Dart - March

I attended the Goto conference 2011 in Amsterdam where Kasper Lund, the creator of Dart, officially announced Dart. The features of the language grabbed me immediately but during that time it was not mature enough to use in real projects and I never remembered to check back on how the language was doing.

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At least from my perspective, Dart and JavaScript have a lot in common. Both are used for mainly two things: browser side and server side request-response or event processing. For this reason I will be comparing these two even though the languages have many deep rooted differences.

JavaScript is missing concurrency. If you've read my earlier rants on different languages, you will know that concurrency is something that I rank highly in programming languages. Asynchronous calls alleviate much of the need for concurrency, but it is still leads to a dead end: you cannot use JavaScript if you need concurrent processes. There are ways around this of course, but they require hacks, additional constraints and extra effort that really would be better spent on the problem you are actually solving. Dart uses the concept of isolates to deal with concurrency. Basically these are like threads, each running their own event loop (for asynchronous calls) without any shared memory. The isolates communicate with each other through messaging. It is an interesting middle ground allowing concurrency in a safe manner without the complexity of classical low level mutual exclusion mechanisms. It might however prove to be a resource hungry pattern for the Dart runtime or compiler to implement.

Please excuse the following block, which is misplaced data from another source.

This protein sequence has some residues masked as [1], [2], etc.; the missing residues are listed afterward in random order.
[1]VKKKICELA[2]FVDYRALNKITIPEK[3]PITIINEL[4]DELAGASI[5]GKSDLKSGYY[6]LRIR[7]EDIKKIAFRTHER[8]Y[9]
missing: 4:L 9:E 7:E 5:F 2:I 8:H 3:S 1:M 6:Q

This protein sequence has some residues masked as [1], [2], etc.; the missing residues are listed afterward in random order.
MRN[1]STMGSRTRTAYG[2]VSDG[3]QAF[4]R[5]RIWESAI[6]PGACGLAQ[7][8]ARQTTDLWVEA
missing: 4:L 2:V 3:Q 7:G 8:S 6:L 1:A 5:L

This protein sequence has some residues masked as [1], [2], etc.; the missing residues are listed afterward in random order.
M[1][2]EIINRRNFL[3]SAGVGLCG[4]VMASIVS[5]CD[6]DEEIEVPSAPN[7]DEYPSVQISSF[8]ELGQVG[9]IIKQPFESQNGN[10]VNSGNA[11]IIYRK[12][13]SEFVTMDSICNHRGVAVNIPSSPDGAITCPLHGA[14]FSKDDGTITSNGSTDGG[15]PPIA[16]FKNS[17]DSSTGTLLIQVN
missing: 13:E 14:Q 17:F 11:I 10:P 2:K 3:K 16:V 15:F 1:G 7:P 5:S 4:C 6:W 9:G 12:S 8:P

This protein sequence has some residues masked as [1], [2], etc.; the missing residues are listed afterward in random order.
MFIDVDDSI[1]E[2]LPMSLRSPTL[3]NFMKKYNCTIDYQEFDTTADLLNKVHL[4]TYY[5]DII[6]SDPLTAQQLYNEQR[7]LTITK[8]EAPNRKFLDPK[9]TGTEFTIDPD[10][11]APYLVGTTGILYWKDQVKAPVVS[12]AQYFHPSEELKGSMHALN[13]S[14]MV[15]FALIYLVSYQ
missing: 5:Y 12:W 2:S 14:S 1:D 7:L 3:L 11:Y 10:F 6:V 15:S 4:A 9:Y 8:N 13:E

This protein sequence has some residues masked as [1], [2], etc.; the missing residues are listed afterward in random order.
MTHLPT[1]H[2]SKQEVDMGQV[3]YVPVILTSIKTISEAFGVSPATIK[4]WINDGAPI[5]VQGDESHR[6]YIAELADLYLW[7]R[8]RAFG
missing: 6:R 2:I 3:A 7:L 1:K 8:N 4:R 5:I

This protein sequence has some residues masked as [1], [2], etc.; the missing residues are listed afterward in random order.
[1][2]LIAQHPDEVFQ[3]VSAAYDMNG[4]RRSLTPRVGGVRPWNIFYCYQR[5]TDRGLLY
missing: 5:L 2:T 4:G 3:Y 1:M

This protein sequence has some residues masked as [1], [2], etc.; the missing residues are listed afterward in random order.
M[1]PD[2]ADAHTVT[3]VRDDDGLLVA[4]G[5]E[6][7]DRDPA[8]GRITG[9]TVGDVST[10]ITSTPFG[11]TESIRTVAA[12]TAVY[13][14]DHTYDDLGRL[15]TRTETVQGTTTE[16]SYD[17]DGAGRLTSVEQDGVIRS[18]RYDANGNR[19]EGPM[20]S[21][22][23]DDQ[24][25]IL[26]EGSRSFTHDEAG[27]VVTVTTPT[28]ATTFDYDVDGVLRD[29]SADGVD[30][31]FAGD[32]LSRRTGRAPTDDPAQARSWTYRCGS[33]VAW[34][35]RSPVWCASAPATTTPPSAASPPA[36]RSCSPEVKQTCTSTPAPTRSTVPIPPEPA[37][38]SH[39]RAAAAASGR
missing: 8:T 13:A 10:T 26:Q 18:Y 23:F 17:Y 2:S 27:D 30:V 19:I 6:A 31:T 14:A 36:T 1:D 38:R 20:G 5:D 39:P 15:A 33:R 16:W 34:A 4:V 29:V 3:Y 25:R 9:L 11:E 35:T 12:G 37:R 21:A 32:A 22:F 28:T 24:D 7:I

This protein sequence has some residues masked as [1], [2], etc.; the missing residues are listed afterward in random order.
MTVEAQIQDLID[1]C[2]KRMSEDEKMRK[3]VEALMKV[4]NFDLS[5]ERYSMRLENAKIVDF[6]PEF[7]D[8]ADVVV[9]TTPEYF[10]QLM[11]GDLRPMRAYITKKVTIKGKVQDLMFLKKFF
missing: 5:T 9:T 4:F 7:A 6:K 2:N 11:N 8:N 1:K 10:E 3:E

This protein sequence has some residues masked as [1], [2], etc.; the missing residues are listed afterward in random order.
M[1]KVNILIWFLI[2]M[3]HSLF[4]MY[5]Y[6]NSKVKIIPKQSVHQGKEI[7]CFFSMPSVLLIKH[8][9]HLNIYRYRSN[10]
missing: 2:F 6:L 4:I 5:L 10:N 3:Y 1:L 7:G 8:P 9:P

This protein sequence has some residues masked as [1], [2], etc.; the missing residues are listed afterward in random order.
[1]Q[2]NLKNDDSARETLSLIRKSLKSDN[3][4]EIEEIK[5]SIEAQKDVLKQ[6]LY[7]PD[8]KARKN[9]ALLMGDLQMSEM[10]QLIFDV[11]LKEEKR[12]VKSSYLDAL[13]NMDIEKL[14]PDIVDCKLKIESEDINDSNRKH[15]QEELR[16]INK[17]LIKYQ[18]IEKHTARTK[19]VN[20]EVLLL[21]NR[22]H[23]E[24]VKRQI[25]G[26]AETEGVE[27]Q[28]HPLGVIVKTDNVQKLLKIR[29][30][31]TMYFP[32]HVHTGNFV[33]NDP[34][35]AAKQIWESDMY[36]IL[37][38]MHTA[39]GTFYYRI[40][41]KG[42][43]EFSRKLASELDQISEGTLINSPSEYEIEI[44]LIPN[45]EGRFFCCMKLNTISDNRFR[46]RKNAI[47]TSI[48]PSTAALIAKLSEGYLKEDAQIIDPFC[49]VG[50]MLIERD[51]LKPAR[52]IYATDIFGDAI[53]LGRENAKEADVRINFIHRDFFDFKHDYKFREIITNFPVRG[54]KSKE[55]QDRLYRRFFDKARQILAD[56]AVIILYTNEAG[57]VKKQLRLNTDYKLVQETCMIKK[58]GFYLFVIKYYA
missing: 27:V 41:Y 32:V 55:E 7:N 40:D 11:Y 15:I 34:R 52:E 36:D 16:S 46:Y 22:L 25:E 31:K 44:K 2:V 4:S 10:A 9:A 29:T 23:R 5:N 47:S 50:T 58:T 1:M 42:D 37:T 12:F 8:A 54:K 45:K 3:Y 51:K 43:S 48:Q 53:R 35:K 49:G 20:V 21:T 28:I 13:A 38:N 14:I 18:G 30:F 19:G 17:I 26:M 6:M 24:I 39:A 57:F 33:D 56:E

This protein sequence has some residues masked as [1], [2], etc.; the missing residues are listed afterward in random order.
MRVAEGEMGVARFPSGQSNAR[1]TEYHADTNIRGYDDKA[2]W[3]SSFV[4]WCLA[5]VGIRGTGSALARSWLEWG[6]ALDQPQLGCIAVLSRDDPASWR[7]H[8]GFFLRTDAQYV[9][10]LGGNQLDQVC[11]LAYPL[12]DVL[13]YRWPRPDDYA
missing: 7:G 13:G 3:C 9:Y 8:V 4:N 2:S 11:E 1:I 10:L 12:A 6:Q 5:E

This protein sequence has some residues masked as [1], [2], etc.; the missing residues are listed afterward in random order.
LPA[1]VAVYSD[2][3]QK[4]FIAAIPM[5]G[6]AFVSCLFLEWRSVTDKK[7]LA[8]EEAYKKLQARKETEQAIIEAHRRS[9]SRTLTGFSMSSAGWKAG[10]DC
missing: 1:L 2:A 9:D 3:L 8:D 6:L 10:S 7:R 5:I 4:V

Another main grievance with JavaScript I have is the lack of typing. Not having types makes programming very fluid and fast; libraries are simple to integrate, and options can be easily transmitted as anonymous objects. The downside to this freedom is confusion brought up when refactoring, upgrading or changing libraries, or reading old code. The depth of this confusion ranges from is very simple issues to huge headaches when you have tens or hundreds of thousands of lines of intricately weaved code. Having declared types will not automatically fix your code, but the constraints types set allow for tools to immediately point to problematic parts of your code. Dart supports typing and what's even better: they're optional.

Another pet peeve of mine in JavaScript is the lack of a well defined class. The newest version of JavaScript, ES6, will finally have classes, but we're still waiting for that to be finalized and rolled out. Dart gives programmers a formal OOP model with clear inheritance and also goodies like an innovative model for getters and setters.

Dart also benefits from having futures instead of callbacks from the ground up. This does not disallow using a callback model, but it does encourage library developers to use the much superior future (or "promise" depending on what you call them) model.

Dart still inspires me as a language - I really need to find a project I can test it on.